“Developing working relationships with those people is a key element of the job,” he said. “The job is not strictly about enforcement. In my own opinion, I think this job involves a tremendous amount of education.”
MV a priority for MEP
On Monday, Environmental Police Maj. Patrick Moran told The Times that since Sgt. Silba left, the environmental police have maintained a steady presence in and around the Vineyard. “Even though there hasn’t been a full-time, Island-based [officer], we have had people going to the Vineyard at least two to three times a week,” he said. “If not a land-based guy from the Upper Cape, then our patrol boats have made regular trips there.”
Maj. Moran said a new officer — Sgt. Ted Whitney — began his Martha’s Vineyard assignment this week. He will commute from Falmouth four days a week. Cape-based boats will also be patrolling Vineyard Sound and Nantucket Sound.
“Having an officer on Martha’s Vineyard is a priority for [environmental police director Col. James] McGinn,” Maj. Moran said. “He calls me twice a week at least, making sure someone is over there. There’s always been someone there.”
A staffing shortage is currently stretching manpower to the limit, Maj. Moran said. “I can say that as an agency we are more short-staffed than normal due to retirements and lack of hires … It’s a lengthy process to promote someone. You have to understand that the people we’re sending over there have a district to cover on the mainland. Sgt. Whitney’s promotion will leave five or six communities on the Lower Cape without an officer. Someone benefits and someone loses. Until we can get more bodies, this is how it’s going to be.”
According to the state comptroller’s office, the Environmental Police budget went from $10.03 million in 2016 to $9.9 million in 2017. Fiscal year 2018 proposed spending is $10.08 million.
Despite the lack of an on-Island Environmental Police officer, Maj. Moran said, commercial and recreational fishing has been closely monitored by the department.
“There can’t be a complaint for lack of enforcement; our boats are out off the Vineyard constantly,” he said. “Fishermen are getting checked constantly.”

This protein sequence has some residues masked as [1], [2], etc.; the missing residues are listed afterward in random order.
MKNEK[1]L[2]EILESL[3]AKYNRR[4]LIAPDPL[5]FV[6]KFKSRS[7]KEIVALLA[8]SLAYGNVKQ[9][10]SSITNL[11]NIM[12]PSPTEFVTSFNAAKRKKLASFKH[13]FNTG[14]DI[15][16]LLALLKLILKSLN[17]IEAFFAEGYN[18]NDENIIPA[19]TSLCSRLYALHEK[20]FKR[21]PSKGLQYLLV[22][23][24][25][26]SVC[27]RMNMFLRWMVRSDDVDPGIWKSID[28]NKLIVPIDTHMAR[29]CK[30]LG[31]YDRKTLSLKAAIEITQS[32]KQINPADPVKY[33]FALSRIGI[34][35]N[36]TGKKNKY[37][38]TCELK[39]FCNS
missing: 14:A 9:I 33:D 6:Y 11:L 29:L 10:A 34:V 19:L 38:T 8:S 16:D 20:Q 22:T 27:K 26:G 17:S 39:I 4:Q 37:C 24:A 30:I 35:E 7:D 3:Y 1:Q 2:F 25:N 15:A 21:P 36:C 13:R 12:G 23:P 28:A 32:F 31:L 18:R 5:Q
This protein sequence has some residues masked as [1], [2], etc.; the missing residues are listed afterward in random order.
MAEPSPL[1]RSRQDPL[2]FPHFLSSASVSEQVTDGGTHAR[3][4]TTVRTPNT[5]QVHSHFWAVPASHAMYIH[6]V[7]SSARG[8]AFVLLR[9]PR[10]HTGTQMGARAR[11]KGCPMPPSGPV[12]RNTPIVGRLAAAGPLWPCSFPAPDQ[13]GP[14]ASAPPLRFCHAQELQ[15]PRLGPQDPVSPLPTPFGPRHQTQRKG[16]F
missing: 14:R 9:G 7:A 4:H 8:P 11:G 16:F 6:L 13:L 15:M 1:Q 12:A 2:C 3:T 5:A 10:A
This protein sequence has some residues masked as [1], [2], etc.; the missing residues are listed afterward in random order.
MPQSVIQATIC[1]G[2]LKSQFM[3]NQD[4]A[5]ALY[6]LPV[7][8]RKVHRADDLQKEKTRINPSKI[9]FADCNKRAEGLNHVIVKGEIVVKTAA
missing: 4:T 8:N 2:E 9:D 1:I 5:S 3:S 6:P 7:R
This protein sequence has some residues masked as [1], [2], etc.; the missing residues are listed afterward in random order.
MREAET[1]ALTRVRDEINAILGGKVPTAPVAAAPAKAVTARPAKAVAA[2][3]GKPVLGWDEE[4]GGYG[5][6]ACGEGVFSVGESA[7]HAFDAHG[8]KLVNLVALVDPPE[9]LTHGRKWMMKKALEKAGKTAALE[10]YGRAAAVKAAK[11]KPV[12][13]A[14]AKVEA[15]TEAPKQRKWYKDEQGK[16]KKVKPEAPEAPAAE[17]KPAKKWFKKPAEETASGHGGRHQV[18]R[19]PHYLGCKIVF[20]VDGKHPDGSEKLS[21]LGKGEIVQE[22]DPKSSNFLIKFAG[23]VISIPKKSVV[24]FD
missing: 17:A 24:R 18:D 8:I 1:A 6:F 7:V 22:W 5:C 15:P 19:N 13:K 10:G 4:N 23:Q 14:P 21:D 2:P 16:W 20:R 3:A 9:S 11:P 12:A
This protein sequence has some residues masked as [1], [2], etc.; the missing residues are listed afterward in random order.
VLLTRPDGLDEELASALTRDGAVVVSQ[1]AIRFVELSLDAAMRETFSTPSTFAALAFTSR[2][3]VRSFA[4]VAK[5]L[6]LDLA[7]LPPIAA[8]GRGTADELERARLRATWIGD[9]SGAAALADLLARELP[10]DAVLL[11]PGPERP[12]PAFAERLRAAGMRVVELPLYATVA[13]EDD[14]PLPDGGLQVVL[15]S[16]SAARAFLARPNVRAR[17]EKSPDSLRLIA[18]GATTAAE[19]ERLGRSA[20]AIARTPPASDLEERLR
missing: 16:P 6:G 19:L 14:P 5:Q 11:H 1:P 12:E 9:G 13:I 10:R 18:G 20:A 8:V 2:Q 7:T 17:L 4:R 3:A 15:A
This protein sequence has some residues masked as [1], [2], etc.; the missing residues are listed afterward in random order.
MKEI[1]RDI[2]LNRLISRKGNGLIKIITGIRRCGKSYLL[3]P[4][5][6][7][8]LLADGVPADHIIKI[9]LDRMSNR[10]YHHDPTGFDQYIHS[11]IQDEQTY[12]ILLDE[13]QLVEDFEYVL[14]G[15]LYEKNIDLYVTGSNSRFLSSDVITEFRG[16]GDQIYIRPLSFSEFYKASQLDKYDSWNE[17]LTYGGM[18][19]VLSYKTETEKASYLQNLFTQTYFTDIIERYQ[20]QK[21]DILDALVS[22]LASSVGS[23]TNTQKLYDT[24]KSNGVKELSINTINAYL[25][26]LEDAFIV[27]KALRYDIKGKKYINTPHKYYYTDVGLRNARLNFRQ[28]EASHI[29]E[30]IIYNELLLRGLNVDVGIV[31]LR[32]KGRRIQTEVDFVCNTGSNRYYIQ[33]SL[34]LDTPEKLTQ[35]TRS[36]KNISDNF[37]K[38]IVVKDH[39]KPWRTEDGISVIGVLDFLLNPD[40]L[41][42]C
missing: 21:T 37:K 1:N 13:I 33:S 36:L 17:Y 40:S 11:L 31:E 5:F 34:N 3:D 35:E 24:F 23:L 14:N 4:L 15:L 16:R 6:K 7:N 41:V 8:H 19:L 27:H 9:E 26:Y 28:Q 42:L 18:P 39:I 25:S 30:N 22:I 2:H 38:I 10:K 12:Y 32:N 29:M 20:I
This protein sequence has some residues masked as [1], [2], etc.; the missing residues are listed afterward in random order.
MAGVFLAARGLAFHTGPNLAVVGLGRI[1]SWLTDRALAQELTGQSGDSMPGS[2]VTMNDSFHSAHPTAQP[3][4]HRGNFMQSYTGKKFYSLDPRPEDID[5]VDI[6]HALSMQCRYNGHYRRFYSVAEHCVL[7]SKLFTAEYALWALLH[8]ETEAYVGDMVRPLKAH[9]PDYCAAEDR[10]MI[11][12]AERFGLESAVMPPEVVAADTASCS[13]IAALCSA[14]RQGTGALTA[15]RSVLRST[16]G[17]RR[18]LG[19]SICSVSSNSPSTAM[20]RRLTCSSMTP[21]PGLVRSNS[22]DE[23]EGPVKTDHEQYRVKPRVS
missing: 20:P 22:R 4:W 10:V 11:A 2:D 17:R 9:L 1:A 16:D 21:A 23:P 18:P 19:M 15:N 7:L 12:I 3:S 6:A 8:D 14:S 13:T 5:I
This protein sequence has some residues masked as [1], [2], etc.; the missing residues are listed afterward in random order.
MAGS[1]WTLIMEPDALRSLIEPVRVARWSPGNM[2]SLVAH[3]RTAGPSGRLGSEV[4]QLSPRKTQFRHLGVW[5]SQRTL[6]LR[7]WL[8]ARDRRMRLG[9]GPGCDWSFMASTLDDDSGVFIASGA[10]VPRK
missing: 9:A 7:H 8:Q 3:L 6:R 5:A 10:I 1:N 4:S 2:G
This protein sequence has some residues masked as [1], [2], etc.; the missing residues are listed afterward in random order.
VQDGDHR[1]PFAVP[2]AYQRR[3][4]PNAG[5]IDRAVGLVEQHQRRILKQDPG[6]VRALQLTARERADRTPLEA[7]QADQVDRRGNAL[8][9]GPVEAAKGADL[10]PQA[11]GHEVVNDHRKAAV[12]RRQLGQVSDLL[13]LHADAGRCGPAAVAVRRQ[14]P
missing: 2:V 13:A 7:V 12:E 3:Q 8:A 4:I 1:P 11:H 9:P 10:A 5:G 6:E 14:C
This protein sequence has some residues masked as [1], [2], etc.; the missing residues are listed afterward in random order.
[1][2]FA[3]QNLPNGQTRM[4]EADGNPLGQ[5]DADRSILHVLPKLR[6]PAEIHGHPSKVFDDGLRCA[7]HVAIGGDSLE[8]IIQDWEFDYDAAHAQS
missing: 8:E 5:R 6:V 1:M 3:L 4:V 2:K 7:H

Not surprisingly, opinions differ.
An Island conch fisherman who asked not to be identified said he thinks there has been a noticeable drop-off in environmental police presence since Matt Bass departed.
“Matt was on it. He checked us often. It didn’t matter if you were his friend, he’d still write you a citation,” he said.
But Fishsticks Charters Capt. Kurt Freund told The Times he’s seen a steady presence of environmental police in Vineyard waters in recent years, and he had just been boarded that day.
“He was very professional about it. I only had one fish at the time, he boarded, measured it, and that was that,” he said.
Hampered by housing
Echoing a familiar refrain, Maj. Moran said housing prices on Martha’s Vineyard also make it difficult to appoint an on-Island EPO.
“The lack of housing on the Vineyard is a big setback,” he said. “We have in the past and continue to be searching for quarters that the officer and their family can call home and be an integral part of the Island community. That is difficult to do with a commuting officer, but I think Sgt. Whitney will do his best to make himself accessible to the [Island] residents and visitors.”
An environmental police sergeant’s base salary is about $62,609. A sergeant in the Oak Bluffs Police Department makes about $100,000.
“Sheriff’s Meadow Foundation would be happy to work with the state on this,” Mr. Moore said. “I think that the state ought to consider building staff housing at the State Forest or at the Lobster Hatchery, or on another state property.”